Polyamorous, huh? He even goes to say that the whole monogamy thing is "archaic" and will probably be a thing of the past some time in the future. I didn't know de Grey was against monogamy, but I happen to agree. I think the whole concept of jealousy is an unnecessary biological impulse that was useful in the past but will no longer be needed in the future. It certainly isn't a product of the rational side of the brain.

I guess contrarians tend to have a lot in common. When you start to question the official truth in one area, you begin to wonder about other obvious truths as well. I'm sure you've noticed the disproportionate amount of libertarians among the paleo crowd, for example. In many cases it boils down to questioning whether government really knows best.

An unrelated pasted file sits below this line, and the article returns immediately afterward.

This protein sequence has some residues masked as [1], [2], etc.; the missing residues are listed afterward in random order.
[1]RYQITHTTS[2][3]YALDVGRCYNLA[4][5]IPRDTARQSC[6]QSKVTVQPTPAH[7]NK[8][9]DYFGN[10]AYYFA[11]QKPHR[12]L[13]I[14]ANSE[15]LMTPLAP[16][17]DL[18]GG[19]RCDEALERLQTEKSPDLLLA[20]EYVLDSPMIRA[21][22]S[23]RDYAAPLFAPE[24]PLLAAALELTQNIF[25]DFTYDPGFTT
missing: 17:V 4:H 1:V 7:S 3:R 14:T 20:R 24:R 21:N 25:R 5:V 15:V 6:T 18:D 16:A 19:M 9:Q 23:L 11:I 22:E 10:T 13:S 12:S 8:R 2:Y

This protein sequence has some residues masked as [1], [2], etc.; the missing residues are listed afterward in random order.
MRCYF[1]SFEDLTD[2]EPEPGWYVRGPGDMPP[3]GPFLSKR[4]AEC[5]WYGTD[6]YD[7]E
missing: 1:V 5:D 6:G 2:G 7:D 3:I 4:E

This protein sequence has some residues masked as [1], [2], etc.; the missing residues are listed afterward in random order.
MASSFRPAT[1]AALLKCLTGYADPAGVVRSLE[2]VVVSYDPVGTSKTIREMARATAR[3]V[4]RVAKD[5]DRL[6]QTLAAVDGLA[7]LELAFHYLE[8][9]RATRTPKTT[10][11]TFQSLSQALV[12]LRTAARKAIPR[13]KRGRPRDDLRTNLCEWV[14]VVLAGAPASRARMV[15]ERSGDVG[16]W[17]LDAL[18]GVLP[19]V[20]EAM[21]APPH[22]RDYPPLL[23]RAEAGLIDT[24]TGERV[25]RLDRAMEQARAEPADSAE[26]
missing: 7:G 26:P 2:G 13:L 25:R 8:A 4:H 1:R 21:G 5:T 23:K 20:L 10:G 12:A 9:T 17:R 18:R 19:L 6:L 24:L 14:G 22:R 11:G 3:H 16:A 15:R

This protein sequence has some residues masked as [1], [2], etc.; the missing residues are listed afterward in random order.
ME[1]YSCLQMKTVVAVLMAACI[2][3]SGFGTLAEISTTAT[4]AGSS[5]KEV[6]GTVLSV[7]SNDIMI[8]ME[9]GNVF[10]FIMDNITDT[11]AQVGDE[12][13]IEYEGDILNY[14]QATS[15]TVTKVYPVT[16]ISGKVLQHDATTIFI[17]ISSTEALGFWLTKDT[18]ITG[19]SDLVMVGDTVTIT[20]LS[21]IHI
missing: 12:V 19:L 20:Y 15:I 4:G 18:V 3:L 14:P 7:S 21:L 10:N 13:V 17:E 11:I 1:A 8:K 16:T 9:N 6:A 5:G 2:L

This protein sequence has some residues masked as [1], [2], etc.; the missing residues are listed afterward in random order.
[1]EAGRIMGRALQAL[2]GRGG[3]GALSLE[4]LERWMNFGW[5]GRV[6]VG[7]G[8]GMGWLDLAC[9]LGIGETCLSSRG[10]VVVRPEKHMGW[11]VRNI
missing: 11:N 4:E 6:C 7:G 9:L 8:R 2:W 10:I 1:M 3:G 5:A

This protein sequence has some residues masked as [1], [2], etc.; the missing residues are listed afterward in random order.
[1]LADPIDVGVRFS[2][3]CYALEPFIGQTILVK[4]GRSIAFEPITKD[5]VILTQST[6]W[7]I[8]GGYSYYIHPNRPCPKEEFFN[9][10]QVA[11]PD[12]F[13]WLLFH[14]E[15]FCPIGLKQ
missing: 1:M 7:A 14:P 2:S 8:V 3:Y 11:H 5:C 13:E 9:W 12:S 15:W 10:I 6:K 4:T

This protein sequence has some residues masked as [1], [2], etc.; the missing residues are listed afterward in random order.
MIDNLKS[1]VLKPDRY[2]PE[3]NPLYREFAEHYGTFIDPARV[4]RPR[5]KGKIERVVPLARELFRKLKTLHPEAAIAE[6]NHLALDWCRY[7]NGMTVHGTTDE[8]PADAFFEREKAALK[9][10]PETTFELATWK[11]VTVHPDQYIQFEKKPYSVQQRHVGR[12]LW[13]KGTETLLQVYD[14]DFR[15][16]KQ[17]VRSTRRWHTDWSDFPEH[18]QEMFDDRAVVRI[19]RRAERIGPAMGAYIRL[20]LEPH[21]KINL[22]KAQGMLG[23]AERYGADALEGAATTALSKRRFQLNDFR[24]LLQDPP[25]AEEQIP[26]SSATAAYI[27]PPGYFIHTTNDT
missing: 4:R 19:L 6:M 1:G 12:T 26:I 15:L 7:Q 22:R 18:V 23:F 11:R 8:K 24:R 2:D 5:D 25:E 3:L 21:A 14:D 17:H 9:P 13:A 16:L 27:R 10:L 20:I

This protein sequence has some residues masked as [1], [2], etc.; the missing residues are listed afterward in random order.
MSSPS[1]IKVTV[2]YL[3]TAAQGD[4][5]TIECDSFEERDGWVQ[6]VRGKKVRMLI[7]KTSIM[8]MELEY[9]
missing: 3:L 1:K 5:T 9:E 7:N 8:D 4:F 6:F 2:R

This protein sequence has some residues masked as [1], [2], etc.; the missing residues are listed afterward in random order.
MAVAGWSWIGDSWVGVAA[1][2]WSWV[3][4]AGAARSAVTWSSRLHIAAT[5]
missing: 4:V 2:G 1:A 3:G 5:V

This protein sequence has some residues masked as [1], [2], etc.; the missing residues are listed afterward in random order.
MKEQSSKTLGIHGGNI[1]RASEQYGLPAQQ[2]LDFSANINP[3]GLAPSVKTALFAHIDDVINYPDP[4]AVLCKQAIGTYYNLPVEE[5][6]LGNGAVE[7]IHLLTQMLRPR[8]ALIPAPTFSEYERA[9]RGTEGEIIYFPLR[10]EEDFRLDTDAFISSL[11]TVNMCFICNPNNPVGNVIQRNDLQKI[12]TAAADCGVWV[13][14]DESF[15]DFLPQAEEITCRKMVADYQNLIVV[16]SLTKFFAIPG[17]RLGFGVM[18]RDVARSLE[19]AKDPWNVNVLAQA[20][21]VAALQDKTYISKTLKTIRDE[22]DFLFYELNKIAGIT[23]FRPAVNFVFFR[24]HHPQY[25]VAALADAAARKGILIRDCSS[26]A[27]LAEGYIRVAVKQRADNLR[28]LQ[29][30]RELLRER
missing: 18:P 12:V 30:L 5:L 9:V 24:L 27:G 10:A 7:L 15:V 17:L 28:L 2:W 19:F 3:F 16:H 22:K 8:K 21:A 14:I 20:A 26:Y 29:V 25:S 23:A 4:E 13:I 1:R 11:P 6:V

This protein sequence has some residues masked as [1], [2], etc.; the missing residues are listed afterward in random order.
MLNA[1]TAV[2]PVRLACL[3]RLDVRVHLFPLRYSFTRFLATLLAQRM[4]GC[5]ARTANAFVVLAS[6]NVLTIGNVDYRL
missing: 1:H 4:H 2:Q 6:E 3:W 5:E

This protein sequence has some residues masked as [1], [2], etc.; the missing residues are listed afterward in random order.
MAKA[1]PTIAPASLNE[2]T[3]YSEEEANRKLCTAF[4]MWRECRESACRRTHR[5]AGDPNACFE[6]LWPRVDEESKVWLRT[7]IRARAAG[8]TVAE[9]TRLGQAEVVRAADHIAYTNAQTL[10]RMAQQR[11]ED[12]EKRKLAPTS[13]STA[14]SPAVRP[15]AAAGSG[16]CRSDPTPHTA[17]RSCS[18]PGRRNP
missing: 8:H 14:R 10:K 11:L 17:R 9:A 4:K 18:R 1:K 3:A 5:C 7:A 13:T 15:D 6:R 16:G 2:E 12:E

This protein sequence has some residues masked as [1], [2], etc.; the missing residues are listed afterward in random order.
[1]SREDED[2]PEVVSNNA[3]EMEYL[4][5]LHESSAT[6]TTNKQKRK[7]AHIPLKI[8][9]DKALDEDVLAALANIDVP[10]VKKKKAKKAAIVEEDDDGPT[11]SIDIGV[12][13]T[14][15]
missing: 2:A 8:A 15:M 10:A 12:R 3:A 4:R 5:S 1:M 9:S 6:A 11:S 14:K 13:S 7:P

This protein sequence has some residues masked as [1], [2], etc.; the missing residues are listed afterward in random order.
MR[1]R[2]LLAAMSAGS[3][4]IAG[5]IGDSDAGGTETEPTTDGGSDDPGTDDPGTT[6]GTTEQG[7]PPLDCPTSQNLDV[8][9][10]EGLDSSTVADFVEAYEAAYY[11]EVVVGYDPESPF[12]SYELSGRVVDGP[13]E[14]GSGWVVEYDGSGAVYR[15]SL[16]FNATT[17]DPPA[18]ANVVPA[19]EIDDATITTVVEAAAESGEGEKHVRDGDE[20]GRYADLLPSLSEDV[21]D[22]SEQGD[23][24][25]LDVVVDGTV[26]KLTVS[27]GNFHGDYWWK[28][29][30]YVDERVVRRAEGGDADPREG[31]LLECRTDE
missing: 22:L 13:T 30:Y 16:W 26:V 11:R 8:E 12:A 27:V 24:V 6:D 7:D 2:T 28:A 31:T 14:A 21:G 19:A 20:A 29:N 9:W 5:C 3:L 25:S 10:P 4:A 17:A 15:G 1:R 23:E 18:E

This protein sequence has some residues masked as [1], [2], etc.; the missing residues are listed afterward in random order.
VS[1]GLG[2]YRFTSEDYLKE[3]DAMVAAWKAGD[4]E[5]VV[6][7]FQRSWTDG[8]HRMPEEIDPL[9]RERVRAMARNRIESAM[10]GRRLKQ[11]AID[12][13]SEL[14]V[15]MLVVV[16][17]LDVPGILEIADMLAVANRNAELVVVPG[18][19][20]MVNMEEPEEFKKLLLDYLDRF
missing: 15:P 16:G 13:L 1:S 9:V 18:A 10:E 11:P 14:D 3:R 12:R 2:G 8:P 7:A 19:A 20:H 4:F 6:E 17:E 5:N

For some reason, the paleo community is still mostly stuck in the "aging is good" dogma, however. They're determinately against diabetes, obesity, cancer, cardiovascular disease, and every other modern plague, and yet they are unwilling to strike the problem at the root.

Basically, they want to live healthy for 80 years and drop dead. To me that's nonsensical. What's your opinion?

For more information on longevity and aging, see these posts:

Russian Scientist Claims to Have Found Cure for Aging
How Do People Feel about Life Extension?
Aubrey de Grey in Helsinki, Finland
Why Aging Is a Global Disaster That Needs to Be Solved

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20 kommenttia:

Maharishi October 30, 2010 at 3:25 PM